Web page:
You won’t believe how much money these games are making.
Smartphone games are a staple of Japanese gamerdom. While mobile gaming is often derided by Western gamers, you’d be hard-pressed to find a smartphone user in Japan who doesn’t dedicate themselves to at least one game. In fact, mobile gaming could be the reason why Japanese students’ eyesight is the worst it’s been in years.
Such is their dedication, that many mobile game players are willing to spend their hard-earned money on their favorite game, in order to get that one special character or beat that one extra hard level. So much so, in fact, that the most popular mobile games have made up roughly half of the entire market’s revenue!
So exactly how much are gamers spending on their favorite mobile games? The 2018 publication of Famitsu Mobile Game Hakusho, a yearly report on mobile game statistics, revealed the top ten mobile games with the most in-app purchases.
10. Idolmaster Cinderella Girls Starlight Stage
This highly popular rhythm game, in which the player raises teenage idols to stardom, surprisingly found itself down four spots this year, compared to last year. In this spin-off of the larger Idolmaster series, players can use real life money to buy loot boxes, which might have a chance of dropping their favorite character, who can then perform in their idol group. The game, and its catchy songs and cute anime characters, have produced quite a following in Japan, even amounting to a recent Cinderella Girls Starlight Stage cruise. Perhaps that’s why it earned as much as 20.2 billion yen (approximately US$184 million) in in-app purchases last year.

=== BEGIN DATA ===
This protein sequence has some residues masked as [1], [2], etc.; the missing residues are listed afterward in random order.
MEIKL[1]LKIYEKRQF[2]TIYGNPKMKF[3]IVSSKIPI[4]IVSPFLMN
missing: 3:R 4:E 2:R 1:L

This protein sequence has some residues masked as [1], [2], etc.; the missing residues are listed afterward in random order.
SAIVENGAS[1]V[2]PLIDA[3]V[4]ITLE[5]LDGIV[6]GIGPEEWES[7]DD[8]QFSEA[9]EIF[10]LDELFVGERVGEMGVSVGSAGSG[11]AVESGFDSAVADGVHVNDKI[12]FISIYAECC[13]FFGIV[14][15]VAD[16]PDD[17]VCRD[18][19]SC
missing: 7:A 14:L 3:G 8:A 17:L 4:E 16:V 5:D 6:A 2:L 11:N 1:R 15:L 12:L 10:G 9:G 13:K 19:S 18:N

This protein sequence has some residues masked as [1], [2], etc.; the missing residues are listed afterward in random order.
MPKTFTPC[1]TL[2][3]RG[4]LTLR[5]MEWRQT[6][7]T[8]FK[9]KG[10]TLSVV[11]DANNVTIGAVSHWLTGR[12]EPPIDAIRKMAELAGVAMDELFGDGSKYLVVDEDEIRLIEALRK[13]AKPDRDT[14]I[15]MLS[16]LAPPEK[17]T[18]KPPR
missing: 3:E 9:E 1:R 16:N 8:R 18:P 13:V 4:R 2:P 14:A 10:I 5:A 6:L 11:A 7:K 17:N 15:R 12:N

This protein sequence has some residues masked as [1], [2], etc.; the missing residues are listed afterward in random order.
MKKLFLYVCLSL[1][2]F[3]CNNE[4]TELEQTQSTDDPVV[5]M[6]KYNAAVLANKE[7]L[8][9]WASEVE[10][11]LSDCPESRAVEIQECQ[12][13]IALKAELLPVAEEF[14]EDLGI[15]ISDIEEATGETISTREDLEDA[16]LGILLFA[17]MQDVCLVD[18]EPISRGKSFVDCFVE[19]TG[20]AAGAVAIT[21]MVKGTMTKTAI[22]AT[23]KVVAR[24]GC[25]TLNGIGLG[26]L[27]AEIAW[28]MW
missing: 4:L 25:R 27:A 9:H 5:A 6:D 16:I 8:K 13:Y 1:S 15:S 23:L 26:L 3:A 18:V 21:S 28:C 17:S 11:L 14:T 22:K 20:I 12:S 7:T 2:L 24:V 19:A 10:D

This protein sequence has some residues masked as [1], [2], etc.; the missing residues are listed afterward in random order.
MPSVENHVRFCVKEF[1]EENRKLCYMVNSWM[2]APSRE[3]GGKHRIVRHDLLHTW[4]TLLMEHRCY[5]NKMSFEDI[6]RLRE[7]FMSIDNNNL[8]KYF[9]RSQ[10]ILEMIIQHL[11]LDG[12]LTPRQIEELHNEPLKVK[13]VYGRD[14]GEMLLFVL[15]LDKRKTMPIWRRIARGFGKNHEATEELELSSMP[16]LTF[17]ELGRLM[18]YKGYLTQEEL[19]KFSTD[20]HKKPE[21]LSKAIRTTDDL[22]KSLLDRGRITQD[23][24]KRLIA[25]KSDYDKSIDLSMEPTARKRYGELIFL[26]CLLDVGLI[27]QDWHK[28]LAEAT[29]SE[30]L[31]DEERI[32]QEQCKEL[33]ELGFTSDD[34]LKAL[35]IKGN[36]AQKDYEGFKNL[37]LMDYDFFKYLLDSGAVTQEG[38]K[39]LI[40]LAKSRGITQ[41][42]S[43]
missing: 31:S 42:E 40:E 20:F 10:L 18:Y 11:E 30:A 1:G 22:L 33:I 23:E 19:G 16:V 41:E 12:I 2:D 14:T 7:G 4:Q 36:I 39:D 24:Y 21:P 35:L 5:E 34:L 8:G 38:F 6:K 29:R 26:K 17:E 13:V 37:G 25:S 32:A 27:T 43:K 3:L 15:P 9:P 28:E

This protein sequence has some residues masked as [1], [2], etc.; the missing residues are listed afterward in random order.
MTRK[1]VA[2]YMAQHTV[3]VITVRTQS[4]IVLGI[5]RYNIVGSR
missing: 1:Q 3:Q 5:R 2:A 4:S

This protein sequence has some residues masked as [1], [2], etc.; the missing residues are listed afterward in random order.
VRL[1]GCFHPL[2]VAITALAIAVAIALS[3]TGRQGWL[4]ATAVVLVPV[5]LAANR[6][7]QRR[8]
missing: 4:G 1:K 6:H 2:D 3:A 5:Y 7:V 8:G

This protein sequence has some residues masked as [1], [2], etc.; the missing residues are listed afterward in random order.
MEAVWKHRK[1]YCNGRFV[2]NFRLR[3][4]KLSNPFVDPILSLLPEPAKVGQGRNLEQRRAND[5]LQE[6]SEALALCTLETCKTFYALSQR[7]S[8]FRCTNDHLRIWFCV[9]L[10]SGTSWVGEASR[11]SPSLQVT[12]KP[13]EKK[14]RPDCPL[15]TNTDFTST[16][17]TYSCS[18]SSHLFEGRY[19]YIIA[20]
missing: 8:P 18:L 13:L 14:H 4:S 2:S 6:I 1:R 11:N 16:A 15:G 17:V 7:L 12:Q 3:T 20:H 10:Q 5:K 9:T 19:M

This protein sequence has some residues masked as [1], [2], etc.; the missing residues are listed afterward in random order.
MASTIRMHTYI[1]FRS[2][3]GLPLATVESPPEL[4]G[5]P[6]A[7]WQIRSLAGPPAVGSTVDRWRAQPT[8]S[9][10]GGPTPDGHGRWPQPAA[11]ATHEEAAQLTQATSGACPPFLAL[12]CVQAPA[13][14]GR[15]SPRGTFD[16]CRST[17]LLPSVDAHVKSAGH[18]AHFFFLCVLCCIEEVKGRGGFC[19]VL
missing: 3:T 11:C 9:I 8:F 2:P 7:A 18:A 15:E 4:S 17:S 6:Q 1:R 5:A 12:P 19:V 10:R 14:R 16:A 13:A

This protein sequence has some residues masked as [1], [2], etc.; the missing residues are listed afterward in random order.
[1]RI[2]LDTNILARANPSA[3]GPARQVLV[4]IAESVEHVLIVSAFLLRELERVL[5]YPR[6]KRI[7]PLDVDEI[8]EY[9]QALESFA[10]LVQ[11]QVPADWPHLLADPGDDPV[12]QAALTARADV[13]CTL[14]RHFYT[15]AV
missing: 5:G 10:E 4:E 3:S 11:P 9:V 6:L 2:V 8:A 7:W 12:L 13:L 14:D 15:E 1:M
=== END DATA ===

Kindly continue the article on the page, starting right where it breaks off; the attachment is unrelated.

9. Jikkyou Pawafuru Puro Yakkyu (Real-life Powerful Pro Baseball)
Down a ranking from last year is the mobile platform’s most popular sports game, Jikkyou Pawafuru Puro Yakkyu. The ability to build your own team with your favorite players, whom you can win in loot boxes or buy with real life money, makes this game appealing to the baseball fans of Japan. Fans of this game altogether spent 21.9 billion yen to get their favorite players in 2018.
8. Pokémon GO
Spotted a Cranidos or a Shieldon? 👀
With the recent update, more Pokémon originally discovered in the Sinnoh region… twitter.com/i/web/status/1…
Pokémon GO (@PokemonGoApp) February 06, 2019